The government presents an 'open' university law to avoid criticism

Josephine G. StegmannFOLLOW, CONTINUE
Updated: 05/17/2022 19:52h

The Minister of Universities, Joan Subirats, presented a little over a week ago the draft of the Organic Law of the University System (Losu), a rule that lowers the requirements to be rector, gives more power to the student body and leaves it to the communities, and not only the state agency, those that evaluate the merits to accredit professors and professors. The Losu is better known as the 'Castells law'; It has been baptized with the name of Subirats's predecessor, Manuel Castells, who approved it in the first round in the Council of Ministers but left it in the drawer when he resigned last year for not being able to carry it forward. From the new draft it seems that Subirats does not want another norm so contested by rectors, students, social councils and unions.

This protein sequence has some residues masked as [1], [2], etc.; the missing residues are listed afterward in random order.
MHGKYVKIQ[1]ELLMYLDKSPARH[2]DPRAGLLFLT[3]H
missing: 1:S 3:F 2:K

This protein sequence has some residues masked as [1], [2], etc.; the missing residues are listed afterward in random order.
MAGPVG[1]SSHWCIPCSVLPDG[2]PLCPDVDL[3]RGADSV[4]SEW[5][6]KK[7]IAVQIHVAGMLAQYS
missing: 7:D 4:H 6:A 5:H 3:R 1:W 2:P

For this reason, although he took up the Castells draft, he made a decision to avoid headaches. Which? "Make an open rule," point out academic sources who have communicated with the minister in recent days. That is, the less it goes into punctilious issues, the more difficult it will be to criticize it. By opening its hand so much to university autonomy, it is difficult for the university community to find something to object to. The rectors, moreover, have always defended said autonomy. The problem is that, at the same time, the minister has given rise to a rule that by saying so little "will make every university become a battlefield because of him," criticizes a rector who prefers not to give the name of the.